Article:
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Genetic regulation of acquired immune responses to antigens of Mycobacterium tuberculosis: a study of twins in West Africa.

Authors
  • 1
Type
Published Article
Journal
Infection and Immunity
0019-9567
Publisher
American Society for Microbiology
Publication Date
Volume
69
Issue
6
Pages
3989–3994
Identifiers
PMID: 11349068
Source
Medline

Abstract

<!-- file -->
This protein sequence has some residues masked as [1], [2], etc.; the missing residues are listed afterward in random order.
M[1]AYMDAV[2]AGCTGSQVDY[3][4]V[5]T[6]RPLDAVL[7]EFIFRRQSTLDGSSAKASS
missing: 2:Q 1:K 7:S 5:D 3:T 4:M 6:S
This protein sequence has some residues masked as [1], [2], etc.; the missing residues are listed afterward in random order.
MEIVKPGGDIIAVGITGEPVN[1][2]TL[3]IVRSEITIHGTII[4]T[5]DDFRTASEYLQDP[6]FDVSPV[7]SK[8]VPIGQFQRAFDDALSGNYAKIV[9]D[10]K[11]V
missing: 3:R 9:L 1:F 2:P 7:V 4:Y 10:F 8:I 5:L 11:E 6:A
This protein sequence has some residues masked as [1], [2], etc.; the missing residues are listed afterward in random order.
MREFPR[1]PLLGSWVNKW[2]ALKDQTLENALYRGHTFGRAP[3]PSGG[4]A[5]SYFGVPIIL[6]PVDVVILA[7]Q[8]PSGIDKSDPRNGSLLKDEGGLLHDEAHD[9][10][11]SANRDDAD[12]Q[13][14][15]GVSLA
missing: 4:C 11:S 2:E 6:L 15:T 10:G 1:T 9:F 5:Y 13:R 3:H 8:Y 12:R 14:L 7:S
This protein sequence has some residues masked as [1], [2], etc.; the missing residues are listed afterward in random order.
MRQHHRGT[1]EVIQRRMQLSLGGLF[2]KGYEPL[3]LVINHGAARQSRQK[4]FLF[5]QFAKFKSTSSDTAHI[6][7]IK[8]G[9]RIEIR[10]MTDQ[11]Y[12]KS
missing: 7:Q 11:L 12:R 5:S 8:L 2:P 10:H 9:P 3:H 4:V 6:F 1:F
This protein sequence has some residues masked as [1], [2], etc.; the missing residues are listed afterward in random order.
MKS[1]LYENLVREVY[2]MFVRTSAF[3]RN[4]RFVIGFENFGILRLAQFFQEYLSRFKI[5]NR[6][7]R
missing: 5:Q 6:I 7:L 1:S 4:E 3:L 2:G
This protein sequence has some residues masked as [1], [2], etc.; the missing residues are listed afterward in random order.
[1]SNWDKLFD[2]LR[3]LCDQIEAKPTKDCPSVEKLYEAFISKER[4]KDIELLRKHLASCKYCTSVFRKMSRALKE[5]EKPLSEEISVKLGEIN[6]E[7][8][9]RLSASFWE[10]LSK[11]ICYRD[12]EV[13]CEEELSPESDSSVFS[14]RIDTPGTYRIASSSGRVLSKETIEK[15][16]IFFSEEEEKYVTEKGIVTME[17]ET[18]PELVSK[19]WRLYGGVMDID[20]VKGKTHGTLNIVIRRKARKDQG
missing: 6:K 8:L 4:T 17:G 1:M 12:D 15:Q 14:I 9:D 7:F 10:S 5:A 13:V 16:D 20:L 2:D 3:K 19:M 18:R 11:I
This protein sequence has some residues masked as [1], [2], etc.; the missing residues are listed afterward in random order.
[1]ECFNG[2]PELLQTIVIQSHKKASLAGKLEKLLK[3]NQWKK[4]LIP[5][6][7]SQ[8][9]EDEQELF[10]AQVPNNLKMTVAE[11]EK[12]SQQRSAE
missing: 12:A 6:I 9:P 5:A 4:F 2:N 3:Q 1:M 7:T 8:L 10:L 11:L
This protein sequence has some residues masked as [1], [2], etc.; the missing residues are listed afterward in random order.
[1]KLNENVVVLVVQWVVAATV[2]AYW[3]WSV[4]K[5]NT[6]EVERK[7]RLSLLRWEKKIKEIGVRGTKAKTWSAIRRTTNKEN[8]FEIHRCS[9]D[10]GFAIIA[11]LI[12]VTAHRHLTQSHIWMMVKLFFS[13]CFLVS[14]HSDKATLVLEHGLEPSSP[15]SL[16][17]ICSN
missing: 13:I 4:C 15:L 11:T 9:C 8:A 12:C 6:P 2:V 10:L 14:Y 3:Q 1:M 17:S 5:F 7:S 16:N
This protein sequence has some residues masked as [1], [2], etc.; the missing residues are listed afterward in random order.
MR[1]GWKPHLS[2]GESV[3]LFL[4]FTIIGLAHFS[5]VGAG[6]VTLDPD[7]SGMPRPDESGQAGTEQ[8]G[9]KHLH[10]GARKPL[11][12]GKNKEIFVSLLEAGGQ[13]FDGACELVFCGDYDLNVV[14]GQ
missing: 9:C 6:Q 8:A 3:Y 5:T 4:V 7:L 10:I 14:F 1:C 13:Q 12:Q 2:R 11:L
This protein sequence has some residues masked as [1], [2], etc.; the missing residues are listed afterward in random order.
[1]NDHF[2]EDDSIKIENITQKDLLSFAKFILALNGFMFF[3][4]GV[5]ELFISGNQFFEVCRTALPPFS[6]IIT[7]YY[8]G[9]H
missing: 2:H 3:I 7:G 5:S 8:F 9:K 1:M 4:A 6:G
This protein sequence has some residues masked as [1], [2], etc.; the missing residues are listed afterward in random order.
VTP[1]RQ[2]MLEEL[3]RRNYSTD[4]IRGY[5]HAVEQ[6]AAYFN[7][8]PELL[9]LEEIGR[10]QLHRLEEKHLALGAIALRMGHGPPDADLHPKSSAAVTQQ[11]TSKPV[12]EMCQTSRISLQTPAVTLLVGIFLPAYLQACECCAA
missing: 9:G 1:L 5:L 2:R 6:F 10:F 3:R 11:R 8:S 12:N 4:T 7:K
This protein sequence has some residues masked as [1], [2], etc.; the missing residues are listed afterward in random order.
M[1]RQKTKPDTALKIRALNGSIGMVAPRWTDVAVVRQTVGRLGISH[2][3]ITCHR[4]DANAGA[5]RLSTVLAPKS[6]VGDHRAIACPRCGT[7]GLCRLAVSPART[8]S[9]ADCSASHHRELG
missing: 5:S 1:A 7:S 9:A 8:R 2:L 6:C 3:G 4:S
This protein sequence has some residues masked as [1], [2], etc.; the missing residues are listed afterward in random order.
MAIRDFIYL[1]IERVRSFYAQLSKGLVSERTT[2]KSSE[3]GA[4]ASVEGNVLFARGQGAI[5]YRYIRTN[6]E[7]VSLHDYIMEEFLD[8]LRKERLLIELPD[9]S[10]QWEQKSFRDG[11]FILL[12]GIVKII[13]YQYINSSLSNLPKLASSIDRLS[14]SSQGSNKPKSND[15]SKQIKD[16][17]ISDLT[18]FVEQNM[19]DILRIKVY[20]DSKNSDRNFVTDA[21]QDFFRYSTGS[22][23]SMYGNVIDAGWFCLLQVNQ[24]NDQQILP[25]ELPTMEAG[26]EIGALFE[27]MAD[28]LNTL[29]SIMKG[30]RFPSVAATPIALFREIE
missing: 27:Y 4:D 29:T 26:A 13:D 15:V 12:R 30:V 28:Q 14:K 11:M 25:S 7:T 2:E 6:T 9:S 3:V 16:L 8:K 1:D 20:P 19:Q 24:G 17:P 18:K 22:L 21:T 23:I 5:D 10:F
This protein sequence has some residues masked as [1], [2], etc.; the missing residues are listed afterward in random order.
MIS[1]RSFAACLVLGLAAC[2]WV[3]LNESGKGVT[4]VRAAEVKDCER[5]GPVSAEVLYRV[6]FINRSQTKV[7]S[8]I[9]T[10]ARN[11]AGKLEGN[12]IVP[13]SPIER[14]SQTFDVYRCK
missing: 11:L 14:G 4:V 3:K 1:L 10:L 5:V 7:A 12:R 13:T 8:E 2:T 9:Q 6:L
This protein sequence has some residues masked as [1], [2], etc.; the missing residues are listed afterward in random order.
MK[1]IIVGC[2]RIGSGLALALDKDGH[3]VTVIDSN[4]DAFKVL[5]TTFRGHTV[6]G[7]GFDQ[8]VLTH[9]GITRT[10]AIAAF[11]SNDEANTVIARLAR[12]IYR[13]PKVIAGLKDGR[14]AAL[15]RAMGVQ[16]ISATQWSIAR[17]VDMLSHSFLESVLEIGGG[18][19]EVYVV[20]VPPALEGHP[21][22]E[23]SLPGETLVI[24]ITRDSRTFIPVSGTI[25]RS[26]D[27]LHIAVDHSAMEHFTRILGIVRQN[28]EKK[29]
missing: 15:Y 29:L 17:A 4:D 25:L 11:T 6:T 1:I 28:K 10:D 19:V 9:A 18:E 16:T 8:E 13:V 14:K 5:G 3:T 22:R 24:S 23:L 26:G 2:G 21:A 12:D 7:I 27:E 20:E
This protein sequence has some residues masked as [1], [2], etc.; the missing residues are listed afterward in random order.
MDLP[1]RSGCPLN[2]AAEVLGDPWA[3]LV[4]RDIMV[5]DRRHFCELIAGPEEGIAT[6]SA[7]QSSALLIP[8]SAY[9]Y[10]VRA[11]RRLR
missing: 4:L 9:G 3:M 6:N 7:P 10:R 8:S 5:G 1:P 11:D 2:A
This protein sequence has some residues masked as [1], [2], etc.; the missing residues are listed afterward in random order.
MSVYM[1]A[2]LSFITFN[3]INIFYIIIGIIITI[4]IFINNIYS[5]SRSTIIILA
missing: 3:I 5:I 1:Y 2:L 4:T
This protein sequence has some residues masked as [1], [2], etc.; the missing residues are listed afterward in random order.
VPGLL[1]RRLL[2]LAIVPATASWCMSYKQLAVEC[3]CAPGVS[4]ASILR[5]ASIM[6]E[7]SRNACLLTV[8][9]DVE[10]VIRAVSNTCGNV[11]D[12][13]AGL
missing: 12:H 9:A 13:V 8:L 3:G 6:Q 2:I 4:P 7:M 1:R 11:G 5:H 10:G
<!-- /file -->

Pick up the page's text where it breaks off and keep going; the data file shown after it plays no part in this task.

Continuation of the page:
The role of genetic factors in clinical tuberculosis is increasingly recognized; how such factors regulate the immune response to Mycobacterium tuberculosis in healthy individuals is unclear. In this study of 255 adult twin pairs residing in The Gambia, West Africa, it is apparent that memory T-cell responses to secreted mycobacterial antigens (85-kDa antigen complex, "short-term culture filtrate," and peptides from the ESAT-6 protein), as well as to the 65-kDa heat shock protein, are subject to effective genetic regulation. The delayed hypersensitivity response to intradermal tuberculin also demonstrates significant genetic variance, while quantitative T-cell and antibody responses to the 38-kDa cell membrane protein appear to be determined largely by environmental factors. Such findings have implications for vaccine development.

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